Ditch the Deet. It doesn’t work, at least not for me. I’ve taken to making my own rosemary lotion, which seems to repel the mosquitos (if not the biting gnats). Don’t forget to apply behind the ears! And we burn a lot of lavender incense, which they also seem to dislike. Clearly the birds and frogs aren’t holding up their end of the bargain; they need to eat more bugs. Other suggestions on this score would be very much welcome….
Get savvy about life’s necessities. Pack plenty of cigarette-lighter multiple-plug charging cords for all your electronics.
Bring a headlamp for each of you so you can maneuver hands-free after dark. And don’t forget those hand-held battery-operated fans (or the hang-around-your-neck version) for those of us who are always hot.
Anti-itch cream for those mosquito bites. A can of powerful bug killer for when ants or mosquitos invade your traveling bedroom. And a tube of the original Shoe Goo is invaluable; we’ve used it to fix everything from shoes and sunglasses to torn Velcro straps and a broken bike tire air valve.
Duct tape. Windex. Toss in an eye mask – it’s not like you can go into the next room if one of you can’t sleep and wants to read with the light on….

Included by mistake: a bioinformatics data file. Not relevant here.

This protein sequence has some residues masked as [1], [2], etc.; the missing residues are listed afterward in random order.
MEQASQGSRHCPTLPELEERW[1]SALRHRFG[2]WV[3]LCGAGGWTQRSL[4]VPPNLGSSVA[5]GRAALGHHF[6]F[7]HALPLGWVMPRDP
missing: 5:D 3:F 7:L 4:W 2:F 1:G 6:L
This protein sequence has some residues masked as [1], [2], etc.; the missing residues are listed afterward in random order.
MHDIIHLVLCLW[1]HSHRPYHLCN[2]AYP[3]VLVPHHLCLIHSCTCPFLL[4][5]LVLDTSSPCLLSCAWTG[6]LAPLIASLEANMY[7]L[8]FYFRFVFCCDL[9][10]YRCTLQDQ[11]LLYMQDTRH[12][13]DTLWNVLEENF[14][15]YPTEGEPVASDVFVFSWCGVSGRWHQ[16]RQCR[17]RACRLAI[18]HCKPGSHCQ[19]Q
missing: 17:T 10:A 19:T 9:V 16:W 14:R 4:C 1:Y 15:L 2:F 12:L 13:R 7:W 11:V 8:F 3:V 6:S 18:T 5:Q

Did I mention anti- itch cream?
Get creative. G rigged a special hanging holder for his iPad so we can watch free Vudu movies in bed on it. He’s as proud of this as he is of his duck à l’orange.
Install shocks. We went for years without these and added them only last summer in effort to cut down on the bike-rack jiggling during our year on the road. We’ve since moved the bike rack to the front of the car, but still think the shocks were worth the effort to reduce overall Casita bumpiness along the road.
Consider a WonderWasher. This small machine is easy to carry (lot of things fit inside it) and is a breeze to use when we’ve electricity. It allows us to wash shirts, underwear, small towels, etc., while on the road, elongating the time between laundromats. Tip: Don’t forget to budget time/sunshine for the laundry to dry. Washing clothes doesn’t help much if you can’t get them dry, per our experience at St. Joseph Peninsula State Park in Florida when it insisted on raining for the next 24 hours. We wound up trying to dry the clothes inside the Casita with the heat turned on full blast (while we sat in the car), and when that didn’t work, we hoofed it to a good old-fashioned laundromat and fed quarters into a couple of dryers.
(More tips to come as we think of them.)
2.LIVING on the Road.